Skill Level: General (All)
This video is closed captioned with American English subtitles.
If you’re interested in the geographic and regional correspondences for the cards that I cover in the video, then you may want to turn on the closed captioning so you can read the country/region names while I say them.
Around 1781, a French pastor, historian, scholar, and Freemason, Antoine Court de Gébelin published an essay on the Tarot and what he believed to be ancient esoteric knowledge encoded into the cards, namely, the magical traditions of the Egyptian high priests and high priestesses.
The essay was part of a documentary compendium he worked on between 1773 and 1784, Le Monde primitif, analysé et comparé avec le monde moderne (The Primeval World, Analyzed and Compared to the Modern World).
One of the articles in Court de Gébelin’s essay on the Tarot discussed use of the cards for geopolitical divination and how the suits, pips, and certain keys correspond with geographic locations, ethnic groups, civilizations, and economies.
In this episode of Sightsee the Tarot, we’ll dive in to the late 18th century text, Monde primitif, and try our hand at geopolitical divination.
The following geographical, social, and political attributions for the 78 cards are either taken directly from or inferred from Monde primitif. However, I’ve also added some of my own attributions, but only when they still remain consistent with Court de Gébelin’s attributions and don’t contradict them.
Since Court de Gébelin doesn’t actually give us any step by step instruction on how to use the cards for geopolitical readings, we have to make it up, though then we’ll work with his attributions. [Note: Please see Erratum below.]
In the video, I proposed three methods: (1) the First Horseshoe from the Mathers reading method, (2) just a simple three-card reading, or (3) the Papus reading method from Tarot of the Bohemians. Of course, you can pass on all three and devise your own. [Or: Try it out with the reading method from Court de Gébelin. See Erratum.]
Court de Gébelin’s attributions can seem a bit confusing at first. In his specific card by card attributions, he’ll note that the Four of Swords is where modern-day Lebanon is, and the Five of Swords is Syria (Levant and the Fertile Crescent), but at the same time, the suit of Swords in general is attributed to the Occident, which at various points in European history have meant varying things. Sometimes this would include Lebanon and Syria, i.e., the Middle East; other times it referred to the Orient, or Far East.
Neither one of the Americas is expressly mentioned in his attributions either, though the suit of Pentacles corresponds with the Western hemisphere, he says. There’s no mention of South American civilizations whatsoever, or Australia, unless you count Australia in the Ten of Swords… along with everything “East of India,” though his discussion seems to include Southeast Asia (Indochina and Maritime Southeast Asia) under the Ten of Swords.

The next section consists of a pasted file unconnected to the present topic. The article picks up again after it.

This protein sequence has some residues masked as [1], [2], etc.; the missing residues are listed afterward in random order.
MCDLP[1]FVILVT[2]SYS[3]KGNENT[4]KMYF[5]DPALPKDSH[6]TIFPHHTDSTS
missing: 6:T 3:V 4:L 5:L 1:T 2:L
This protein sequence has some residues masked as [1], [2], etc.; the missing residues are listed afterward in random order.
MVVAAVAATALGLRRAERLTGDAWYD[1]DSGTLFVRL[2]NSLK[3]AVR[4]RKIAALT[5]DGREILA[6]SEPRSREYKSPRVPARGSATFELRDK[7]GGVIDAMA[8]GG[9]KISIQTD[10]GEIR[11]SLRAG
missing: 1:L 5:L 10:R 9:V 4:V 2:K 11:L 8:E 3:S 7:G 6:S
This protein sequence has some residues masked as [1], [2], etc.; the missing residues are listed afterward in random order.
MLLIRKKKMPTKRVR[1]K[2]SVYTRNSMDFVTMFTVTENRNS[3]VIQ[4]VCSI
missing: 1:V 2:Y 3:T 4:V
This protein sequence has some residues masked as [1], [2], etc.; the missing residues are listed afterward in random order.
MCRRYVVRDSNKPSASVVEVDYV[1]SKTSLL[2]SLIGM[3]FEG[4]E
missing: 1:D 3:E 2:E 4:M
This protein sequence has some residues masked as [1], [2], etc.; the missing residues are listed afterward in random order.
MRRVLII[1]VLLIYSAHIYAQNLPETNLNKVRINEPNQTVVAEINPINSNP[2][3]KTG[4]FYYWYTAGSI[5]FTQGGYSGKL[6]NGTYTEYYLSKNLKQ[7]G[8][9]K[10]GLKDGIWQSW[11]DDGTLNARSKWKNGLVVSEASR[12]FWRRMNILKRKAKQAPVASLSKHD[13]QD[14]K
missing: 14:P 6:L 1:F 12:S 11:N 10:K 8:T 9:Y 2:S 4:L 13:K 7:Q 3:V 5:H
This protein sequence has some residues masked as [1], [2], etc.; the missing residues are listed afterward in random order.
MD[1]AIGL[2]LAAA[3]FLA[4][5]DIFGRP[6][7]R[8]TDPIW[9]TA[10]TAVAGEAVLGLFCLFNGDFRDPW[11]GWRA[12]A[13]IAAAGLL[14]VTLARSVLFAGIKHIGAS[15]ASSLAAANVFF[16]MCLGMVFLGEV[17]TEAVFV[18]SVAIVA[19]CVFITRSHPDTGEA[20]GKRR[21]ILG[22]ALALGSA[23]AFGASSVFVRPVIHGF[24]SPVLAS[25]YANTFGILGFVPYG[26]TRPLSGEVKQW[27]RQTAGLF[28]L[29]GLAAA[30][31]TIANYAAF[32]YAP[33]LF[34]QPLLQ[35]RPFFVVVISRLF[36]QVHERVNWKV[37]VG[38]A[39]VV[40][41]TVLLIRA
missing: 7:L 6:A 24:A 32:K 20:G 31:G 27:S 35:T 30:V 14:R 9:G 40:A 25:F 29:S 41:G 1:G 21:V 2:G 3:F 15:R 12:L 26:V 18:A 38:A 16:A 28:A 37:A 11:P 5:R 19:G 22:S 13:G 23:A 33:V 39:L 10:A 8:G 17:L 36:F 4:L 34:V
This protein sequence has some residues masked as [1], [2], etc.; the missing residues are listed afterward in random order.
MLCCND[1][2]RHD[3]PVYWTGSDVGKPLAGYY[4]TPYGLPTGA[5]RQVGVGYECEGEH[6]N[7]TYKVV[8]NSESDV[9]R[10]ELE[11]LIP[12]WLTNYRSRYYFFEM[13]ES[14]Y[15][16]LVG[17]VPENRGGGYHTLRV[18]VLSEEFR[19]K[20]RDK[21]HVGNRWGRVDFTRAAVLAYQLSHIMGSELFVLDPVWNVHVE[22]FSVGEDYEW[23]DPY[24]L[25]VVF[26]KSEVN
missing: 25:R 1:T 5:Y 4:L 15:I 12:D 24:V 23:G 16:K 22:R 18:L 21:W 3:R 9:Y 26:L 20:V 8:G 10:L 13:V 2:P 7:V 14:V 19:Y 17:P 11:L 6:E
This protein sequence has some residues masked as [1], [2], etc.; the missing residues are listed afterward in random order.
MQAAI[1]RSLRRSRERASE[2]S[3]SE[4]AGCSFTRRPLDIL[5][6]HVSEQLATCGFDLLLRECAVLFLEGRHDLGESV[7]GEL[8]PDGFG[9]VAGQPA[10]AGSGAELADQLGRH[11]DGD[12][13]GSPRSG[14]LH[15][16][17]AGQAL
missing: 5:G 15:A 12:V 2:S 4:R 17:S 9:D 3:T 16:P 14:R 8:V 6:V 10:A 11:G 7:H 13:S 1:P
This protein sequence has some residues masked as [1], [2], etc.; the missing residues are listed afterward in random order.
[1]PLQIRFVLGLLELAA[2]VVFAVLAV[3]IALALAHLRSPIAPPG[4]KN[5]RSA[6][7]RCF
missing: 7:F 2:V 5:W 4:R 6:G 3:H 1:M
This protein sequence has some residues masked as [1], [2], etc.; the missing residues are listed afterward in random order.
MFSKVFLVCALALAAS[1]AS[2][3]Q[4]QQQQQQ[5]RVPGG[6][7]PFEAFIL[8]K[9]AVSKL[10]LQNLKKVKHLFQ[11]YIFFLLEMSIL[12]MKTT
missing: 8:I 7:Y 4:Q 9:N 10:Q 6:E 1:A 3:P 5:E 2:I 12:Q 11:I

The conclusion I’m left with is any single card isn’t pigeon-holed to mean just one and only one thing. When the Three of Cups shows up, maybe it’s in reference to a prophecy about a nation-state in the Islamic regions of Central Asia, or maybe it’s about a spiritual leader, or the healthcare industry, or maybe it’s about a nation-state in the Northern hemisphere, or it’s related to someone of Caucasian descent, or of a Celto-Scythian origin. Maybe it’s prognosticating good fortune and happiness to come for the nation-state you’re reading about. As discussed in the video, that’s where intuition and psychic training will come in to play.
Read Monde primitif
- Hathi Trust Digital Library
- Gallica Digital Library of the Bibliothèque nationale de France
Monde primitif is a ginormous multi-volume book and in some printings of it, a set of books. I discovered a later section in Court de Gébelin’s book that went in to a reading method with the tarot, which I hadn’t seen yet when I made this video. Presumably, you could use his prescribed reading method for geopolitical divination. So immediately after finishing this video and discovering that later section, I made a follow-up bonus video. See below.
Our tour of Court de Gébelin is a two-parter! You don’t have to watch one to watch the other. In fact, they’re unrelated, except that both are attributed to Court de Gébelin.
The bonus video linked below is a guided tarot reading session where we follow a tarot divination method prescribed by Court de Gébelin. You can use this method for a geopolitical reading or it can just be a general reading method you adopt.
This is a fun one and if you’ve only been reading contemporary books on the tarot and haven’t dabbled with the old, this is going to be totally wild! Enjoy!